The two schools which furnish education to the youth and maiden of Schuyler are under the management of J. P. Sprecher. Only one building belongs to the district, that situated in the east end of the town. This is valued at $1,500. Three rooms are rented near the center of town, and yet the accommodations are so far from being sufficient that $7,000 has been voted for the erection of a fine brick schoolhouse in the western part. The average daily attendance is 244. The schools are divided into eight grades, but there is no regular high school. The principal, Mr. Sprecher, occupies about one-fourth of his time in superintending. The School Board is as follows: T. W. Whitman, Moderator; L. D. Chambers, Director; Dr. James Woods, Treasurer, Corps of teachers: J. P. Sprecher, Principal, Mrs. Ballou, Misses Williams, Husenetter, Capwell and McCall.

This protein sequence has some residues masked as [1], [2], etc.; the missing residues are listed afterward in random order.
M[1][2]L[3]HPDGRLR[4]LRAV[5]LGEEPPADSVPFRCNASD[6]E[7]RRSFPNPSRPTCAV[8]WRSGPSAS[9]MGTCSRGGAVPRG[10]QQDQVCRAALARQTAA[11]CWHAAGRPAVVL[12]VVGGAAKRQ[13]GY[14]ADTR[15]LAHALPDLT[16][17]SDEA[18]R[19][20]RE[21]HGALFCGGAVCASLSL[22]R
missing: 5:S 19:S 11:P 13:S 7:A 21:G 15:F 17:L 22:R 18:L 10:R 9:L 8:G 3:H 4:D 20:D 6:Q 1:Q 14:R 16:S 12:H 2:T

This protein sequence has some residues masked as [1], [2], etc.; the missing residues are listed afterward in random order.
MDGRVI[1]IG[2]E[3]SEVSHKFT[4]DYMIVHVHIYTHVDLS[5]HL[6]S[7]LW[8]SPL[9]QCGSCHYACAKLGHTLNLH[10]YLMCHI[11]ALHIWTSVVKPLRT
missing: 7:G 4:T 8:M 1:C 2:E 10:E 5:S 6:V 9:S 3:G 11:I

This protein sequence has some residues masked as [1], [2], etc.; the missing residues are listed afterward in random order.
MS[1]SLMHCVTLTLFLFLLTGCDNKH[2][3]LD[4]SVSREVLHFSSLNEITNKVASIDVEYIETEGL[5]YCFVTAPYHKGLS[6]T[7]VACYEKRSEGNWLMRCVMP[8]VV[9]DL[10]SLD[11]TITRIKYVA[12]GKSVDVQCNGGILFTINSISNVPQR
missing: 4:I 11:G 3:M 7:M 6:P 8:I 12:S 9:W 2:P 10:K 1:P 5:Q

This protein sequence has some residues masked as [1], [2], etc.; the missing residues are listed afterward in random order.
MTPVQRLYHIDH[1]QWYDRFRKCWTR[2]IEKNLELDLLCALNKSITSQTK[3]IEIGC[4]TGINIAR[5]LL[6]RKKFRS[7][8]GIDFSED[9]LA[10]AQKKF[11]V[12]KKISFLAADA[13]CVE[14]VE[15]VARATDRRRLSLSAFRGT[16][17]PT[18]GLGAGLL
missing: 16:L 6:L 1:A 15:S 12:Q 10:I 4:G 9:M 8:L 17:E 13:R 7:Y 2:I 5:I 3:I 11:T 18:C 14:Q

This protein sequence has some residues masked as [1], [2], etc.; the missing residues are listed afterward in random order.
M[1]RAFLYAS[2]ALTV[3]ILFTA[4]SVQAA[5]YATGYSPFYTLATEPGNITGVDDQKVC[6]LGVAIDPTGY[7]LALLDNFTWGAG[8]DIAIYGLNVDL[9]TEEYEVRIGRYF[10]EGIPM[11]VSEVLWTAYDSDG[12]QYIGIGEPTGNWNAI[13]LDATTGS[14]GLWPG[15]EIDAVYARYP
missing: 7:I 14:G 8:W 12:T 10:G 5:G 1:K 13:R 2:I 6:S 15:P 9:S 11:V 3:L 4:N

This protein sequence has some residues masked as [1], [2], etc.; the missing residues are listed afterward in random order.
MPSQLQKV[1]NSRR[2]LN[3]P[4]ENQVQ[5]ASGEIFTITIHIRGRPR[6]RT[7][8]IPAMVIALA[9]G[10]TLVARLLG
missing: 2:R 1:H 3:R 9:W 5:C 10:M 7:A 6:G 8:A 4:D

The Presbyterian Church is one of the oldest in this section. It was organized December 15, 1869. Alexander Sutherland was the first minister, Robert and Mary Edgar and Mr. and Mrs. James A. Fraser were the first deacons. Prominent among the other early members were: Mr. and Mrs. John Curry, Mr. and Mrs. Hector Curry, and Mrs. John McPherson. In 1874 Rev. Mr. Sutherland left Schuyler and for about a year the charge was without a pastor. In January, 1875, Rev. J. A. Hoor arrived and has since remained. The regular members of the church now number forty. The elders of the church are: John Curry, H. C. Russell and J. F. Woods. A flourishing Sunday-school is maintained, the attendance is over 100. There are ten teachers beside the superintendent, Miles Zentmeyer. The church building was erected in 1871. In 1876 it was moved to its present location and entirely refitted. At present it is worth, with the lots, $1,200.